Mother asks bank to forgive dead son's college loan in online petition

BOSTON Wed Nov 28, 2012 10:25pm EST

Jermaine Edwards is pictured in this undated handout photo courtesy of change.org. Ella Edwards, the mother of Jermaine a Detroit-area college student who died in 2009, has launched an online petition asking lender First Marblehead Corp to forgive a $10,000 student loan taken on by her son that she says she cannot repay. REUTERS/change.org/Handout

Jermaine Edwards is pictured in this undated handout photo courtesy of change.org. Ella Edwards, the mother of Jermaine a Detroit-area college student who died in 2009, has launched an online petition asking lender First Marblehead Corp to forgive a $10,000 student loan taken on by her son that she says she cannot repay.

Credit: Reuters/change.org/Handout

BOSTON (Reuters) - The mother of a Detroit-area college student who died in 2009 has launched an online petition asking lender First Marblehead Corp to forgive a $10,000 student loan taken on by her son that she says she cannot repay.

Ella Edwards, a 61-year-old woman working part-time as a seamstress, has garnered some 191,000 signatures for her online petition on the website Change.org (www.change.org/ella).

"I am trying to pay off Jermaine's loan, but I simply don't have the money - and because of my crushing depression, I am barely able to work at all," Edwards said in her online petition. "Nobody told me when I co-signed the loan that I would be forced to pay them back even if my son died."

Her son, Jermaine, died suddenly in 2009 at the age of 24 after studying music production at colleges in Florida and Michigan, officials with Change.org said. No cause of death was given. Edwards said he left a 2-year-old son.

A spokesman for Boston-based First Marblehead declined to comment specifically on Edwards' case, citing privacy rules.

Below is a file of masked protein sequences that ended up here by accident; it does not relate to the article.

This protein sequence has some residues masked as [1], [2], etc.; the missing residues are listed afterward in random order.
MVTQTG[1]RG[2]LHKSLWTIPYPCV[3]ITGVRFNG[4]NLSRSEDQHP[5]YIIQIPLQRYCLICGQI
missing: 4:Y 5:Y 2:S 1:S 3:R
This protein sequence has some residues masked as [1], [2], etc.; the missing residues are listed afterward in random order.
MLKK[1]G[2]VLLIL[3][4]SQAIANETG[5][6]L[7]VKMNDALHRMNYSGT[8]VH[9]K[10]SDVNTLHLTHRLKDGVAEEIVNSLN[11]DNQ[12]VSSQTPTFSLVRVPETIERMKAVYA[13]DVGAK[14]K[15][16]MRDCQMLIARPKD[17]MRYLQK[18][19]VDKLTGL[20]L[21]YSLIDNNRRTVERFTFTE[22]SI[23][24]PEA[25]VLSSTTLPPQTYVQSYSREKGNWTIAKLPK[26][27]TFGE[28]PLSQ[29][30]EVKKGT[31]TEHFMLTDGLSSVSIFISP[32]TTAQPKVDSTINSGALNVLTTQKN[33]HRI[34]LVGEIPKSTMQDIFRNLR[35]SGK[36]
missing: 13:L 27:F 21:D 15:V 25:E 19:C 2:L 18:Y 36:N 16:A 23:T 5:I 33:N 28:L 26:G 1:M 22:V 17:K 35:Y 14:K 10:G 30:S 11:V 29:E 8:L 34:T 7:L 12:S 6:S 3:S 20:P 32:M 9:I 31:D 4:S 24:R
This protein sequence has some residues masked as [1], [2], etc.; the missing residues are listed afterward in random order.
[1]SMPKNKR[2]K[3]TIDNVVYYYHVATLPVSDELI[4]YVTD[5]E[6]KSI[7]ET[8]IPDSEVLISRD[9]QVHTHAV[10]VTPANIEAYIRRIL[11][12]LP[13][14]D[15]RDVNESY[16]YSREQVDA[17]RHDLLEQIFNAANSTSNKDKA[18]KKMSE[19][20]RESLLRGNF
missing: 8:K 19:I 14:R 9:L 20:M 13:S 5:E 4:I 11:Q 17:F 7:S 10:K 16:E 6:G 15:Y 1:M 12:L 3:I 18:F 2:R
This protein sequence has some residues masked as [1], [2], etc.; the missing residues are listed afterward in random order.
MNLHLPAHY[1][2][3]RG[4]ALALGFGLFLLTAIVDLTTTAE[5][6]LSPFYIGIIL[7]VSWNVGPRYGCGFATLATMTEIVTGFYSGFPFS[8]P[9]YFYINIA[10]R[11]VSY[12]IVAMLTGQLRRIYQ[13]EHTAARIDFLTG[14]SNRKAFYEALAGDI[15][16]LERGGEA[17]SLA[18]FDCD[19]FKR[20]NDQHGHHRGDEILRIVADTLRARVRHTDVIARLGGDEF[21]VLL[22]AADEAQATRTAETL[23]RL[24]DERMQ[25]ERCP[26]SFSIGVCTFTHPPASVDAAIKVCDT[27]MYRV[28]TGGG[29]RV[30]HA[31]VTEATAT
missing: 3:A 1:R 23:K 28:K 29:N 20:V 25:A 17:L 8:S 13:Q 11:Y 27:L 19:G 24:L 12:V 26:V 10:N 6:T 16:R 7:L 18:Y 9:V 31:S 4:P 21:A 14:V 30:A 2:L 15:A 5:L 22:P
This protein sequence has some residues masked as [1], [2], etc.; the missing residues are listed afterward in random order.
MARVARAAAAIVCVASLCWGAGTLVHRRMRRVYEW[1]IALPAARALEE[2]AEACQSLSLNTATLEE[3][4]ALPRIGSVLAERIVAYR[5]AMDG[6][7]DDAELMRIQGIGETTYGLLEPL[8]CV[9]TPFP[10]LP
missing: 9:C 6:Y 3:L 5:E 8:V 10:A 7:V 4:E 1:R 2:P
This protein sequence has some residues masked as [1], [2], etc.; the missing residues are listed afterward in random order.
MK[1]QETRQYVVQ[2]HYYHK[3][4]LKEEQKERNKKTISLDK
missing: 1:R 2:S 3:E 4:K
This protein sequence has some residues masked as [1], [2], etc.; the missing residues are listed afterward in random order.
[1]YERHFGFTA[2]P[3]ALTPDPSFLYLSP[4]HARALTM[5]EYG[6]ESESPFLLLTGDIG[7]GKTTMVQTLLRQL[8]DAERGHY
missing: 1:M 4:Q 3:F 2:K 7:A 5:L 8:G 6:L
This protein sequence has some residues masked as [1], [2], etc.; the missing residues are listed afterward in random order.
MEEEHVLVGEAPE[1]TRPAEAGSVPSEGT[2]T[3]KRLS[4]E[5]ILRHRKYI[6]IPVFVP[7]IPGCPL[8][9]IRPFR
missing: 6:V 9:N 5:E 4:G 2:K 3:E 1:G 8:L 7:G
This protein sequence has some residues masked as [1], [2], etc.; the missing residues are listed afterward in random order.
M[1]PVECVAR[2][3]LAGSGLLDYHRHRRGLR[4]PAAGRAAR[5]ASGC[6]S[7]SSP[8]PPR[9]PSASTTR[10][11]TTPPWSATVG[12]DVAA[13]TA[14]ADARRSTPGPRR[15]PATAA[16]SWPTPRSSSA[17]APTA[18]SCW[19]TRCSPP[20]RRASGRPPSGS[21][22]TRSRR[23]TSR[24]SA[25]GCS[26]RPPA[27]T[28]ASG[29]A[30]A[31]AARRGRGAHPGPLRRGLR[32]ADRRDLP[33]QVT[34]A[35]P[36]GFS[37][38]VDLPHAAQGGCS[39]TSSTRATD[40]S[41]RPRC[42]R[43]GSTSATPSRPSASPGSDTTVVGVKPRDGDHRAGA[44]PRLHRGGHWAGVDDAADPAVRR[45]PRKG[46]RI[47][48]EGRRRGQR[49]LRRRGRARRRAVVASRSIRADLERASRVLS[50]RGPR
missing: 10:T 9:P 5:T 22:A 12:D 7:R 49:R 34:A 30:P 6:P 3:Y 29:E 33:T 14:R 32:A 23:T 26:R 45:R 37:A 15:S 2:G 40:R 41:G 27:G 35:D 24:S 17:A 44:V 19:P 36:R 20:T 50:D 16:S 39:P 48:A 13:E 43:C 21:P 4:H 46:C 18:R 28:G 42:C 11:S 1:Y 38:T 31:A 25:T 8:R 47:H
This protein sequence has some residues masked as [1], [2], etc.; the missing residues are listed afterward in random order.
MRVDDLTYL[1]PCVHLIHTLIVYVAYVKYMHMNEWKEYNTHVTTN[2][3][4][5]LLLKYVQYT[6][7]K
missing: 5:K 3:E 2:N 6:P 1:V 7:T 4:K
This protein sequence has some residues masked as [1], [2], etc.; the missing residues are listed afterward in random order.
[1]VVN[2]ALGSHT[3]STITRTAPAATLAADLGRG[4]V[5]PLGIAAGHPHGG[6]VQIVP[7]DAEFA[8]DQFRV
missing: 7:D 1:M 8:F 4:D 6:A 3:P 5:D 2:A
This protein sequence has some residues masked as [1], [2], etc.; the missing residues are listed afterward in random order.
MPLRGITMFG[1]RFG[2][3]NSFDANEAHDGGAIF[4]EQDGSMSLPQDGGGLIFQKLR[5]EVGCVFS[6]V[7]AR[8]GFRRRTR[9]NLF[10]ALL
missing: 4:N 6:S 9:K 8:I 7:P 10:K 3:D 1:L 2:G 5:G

"We're bound to service that loan in accordance with the original loan contract with the customer," bank spokesman Bill Baumer said.

"If a person has a complaint or a particular request for some sort of relief, we have process in place to assess and evaluate those if we are able to provide that relief."

(Reporting by Scott Malone; Editing by Tim Gaynor and Mohammad Zargham)

We welcome comments that advance the story through relevant opinion, anecdotes, links and data. If you see a comment that you believe is irrelevant or inappropriate, you can flag it to our editors by using the report abuse links. Views expressed in the comments do not represent those of Reuters. For more information on our comment policy, see http://blogs.reuters.com/fulldisclosure/2010/09/27/toward-a-more-thoughtful-conversation-on-stories/
Comments (4)
_JRScott wrote:
dhrnrcpa – Agree 100%, she is liable, end of story. The problem I have with the bank and generally most banks is the constant quotation of their policies as if they were sacred law. “We’re bound to service that loan in accordance with the original loan contract with the customer”, means “No”. Just say “No”! I really don’t want to hear their Holier Than Thou pronouncements from the mountain. You’re not bound to do squat. If you want to forgive the loan, then do it. If not then don’t. But don’t act like you want to but can’t. I’m not buying it.

Dec 04, 2012 2:58pm EST  --  Report as abuse
For about $1 per month she could have gotten insurance on that loan in case of death or other rare event. CO-signing does mean you take responsibility. Of course, Negroes don’t take much responsibility for anything any more. That is how we ended up with a loser like Obama in the White House, all these people think he is going to give them something for nothing. Boy are these people in for a rude awakening. They are dumb as they are lazy.

Dec 04, 2012 10:36pm EST  --  Report as abuse
TheBooban wrote:
So some people think its her fault for not understanding something so simple. True.

But if you loaned money to a dead beat and they didn’t pay, who would you blame? The bank has all the experts in the world to make sound loans to people who can afford it. The risk is theirs.

She can just declare bankrupt and not pay the loan, right?

Dec 05, 2012 5:16pm EST  --  Report as abuse
This discussion is now closed. We welcome comments on our articles for a limited period after their publication.